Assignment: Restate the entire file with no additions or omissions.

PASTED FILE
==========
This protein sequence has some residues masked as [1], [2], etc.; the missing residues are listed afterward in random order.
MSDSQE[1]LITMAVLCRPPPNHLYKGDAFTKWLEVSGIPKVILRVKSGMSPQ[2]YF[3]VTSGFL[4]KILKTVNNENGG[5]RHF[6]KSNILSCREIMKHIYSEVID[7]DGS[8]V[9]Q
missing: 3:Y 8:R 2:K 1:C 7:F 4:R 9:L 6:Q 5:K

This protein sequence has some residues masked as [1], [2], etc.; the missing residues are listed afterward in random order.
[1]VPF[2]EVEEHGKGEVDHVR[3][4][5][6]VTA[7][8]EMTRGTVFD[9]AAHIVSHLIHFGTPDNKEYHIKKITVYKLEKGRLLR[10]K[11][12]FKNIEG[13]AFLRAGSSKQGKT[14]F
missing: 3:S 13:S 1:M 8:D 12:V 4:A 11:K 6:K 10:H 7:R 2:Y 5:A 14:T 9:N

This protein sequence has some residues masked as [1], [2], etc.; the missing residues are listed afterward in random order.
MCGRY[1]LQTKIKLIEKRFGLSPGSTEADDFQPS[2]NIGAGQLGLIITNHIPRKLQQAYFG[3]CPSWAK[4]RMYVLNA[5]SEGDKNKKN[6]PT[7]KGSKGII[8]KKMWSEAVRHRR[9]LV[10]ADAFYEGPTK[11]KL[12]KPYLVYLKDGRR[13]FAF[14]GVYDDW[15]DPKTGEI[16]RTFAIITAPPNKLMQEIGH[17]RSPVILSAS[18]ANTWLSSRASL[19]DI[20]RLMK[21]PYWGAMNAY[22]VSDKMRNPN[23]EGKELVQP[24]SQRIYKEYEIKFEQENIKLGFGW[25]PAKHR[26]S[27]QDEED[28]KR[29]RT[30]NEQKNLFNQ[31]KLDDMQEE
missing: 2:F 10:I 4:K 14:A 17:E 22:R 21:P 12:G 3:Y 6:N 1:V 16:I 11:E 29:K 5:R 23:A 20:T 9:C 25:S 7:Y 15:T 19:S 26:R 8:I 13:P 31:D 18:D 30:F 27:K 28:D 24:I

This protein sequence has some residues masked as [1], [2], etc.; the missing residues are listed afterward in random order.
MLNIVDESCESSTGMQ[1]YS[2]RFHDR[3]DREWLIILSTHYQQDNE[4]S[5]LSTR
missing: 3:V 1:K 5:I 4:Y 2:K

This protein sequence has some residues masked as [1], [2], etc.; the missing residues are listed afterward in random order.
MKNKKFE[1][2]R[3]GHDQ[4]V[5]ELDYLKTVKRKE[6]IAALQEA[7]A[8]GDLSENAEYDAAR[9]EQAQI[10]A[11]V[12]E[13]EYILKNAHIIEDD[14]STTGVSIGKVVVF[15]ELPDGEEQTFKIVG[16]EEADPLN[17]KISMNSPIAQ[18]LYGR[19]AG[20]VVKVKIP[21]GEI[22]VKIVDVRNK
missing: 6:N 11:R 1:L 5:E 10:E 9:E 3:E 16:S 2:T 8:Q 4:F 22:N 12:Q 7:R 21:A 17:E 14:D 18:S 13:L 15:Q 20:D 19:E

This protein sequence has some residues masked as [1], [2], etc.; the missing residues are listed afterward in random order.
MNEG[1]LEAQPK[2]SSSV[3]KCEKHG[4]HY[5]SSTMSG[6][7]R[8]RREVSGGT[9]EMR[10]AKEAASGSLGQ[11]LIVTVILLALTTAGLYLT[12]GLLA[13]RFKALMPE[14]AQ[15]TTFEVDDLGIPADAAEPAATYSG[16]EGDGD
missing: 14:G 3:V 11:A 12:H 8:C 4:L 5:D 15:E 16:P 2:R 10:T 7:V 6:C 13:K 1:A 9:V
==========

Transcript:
This protein sequence has some residues masked as [1], [2], etc.; the missing residues are listed afterward in random order.
MSDSQE[1]LITMAVLCRPPPNHLYKGDAFTKWLEVSGIPKVILRVKSGMSPQ[2]YF[3]VTSGFL[4]KILKTVNNENGG[5]RHF[6]KSNILSCREIMKHIYSEVID[7]DGS[8]V[9]Q
missing: 3:Y 8:R 2:K 1:C 7:F 4:R 9:L 6:Q 5:K

This protein sequence has some residues masked as [1], [2], etc.; the missing residues are listed afterward in random order.
[1]VPF[2]EVEEHGKGEVDHVR[3][4][5][6]VTA[7][8]EMTRGTVFD[9]AAHIVSHLIHFGTPDNKEYHIKKITVYKLEKGRLLR[10]K[11][12]FKNIEG[13]AFLRAGSSKQGKT[14]F
missing: 3:S 13:S 1:M 8:D 12:V 4:A 11:K 6:K 10:H 7:R 2:Y 5:A 14:T 9:N

This protein sequence has some residues masked as [1], [2], etc.; the missing residues are listed afterward in random order.
MCGRY[1]LQTKIKLIEKRFGLSPGSTEADDFQPS[2]NIGAGQLGLIITNHIPRKLQQAYFG[3]CPSWAK[4]RMYVLNA[5]SEGDKNKKN[6]PT[7]KGSKGII[8]KKMWSEAVRHRR[9]LV[10]ADAFYEGPTK[11]KL[12]KPYLVYLKDGRR[13]FAF[14]GVYDDW[15]DPKTGEI[16]RTFAIITAPPNKLMQEIGH[17]RSPVILSAS[18]ANTWLSSRASL[19]DI[20]RLMK[21]PYWGAMNAY[22]VSDKMRNPN[23]EGKELVQP[24]SQRIYKEYEIKFEQENIKLGFGW[25]PAKHR[26]S[27]QDEED[28]KR[29]RT[30]NEQKNLFNQ[31]KLDDMQEE
missing: 2:F 10:I 4:K 14:A 17:E 22:R 21:P 12:G 3:Y 6:N 1:V 16:I 11:E 29:K 5:R 23:A 20:T 9:C 25:S 7:Y 15:T 19:S 26:R 8:I 13:P 31:D 18:D 30:F 27:K 28:D 24:I

This protein sequence has some residues masked as [1], [2], etc.; the missing residues are listed afterward in random order.
MLNIVDESCESSTGMQ[1]YS[2]RFHDR[3]DREWLIILSTHYQQDNE[4]S[5]LSTR
missing: 3:V 1:K 5:I 4:Y 2:K

This protein sequence has some residues masked as [1], [2], etc.; the missing residues are listed afterward in random order.
MKNKKFE[1][2]R[3]GHDQ[4]V[5]ELDYLKTVKRKE[6]IAALQEA[7]A[8]GDLSENAEYDAAR[9]EQAQI[10]A[11]V[12]E[13]EYILKNAHIIEDD[14]STTGVSIGKVVVF[15]ELPDGEEQTFKIVG[16]EEADPLN[17]KISMNSPIAQ[18]LYGR[19]AG[20]VVKVKIP[21]GEI[22]VKIVDVRNK
missing: 6:N 11:R 1:L 5:E 10:E 9:E 3:E 16:S 2:T 8:Q 4:F 22:N 12:Q 7:R 21:A 17:E 14:D 18:S 13:L 15:Q 20:D 19:E

This protein sequence has some residues masked as [1], [2], etc.; the missing residues are listed afterward in random order.
MNEG[1]LEAQPK[2]SSSV[3]KCEKHG[4]HY[5]SSTMSG[6][7]R[8]RREVSGGT[9]EMR[10]AKEAASGSLGQ[11]LIVTVILLALTTAGLYLT[12]GLLA[13]RFKALMPE[14]AQ[15]TTFEVDDLGIPADAAEPAATYSG[16]EGDGD
missing: 14:G 3:V 11:A 12:H 8:C 4:L 5:D 15:E 16:P 2:R 10:T 7:V 6:C 13:K 1:A 9:V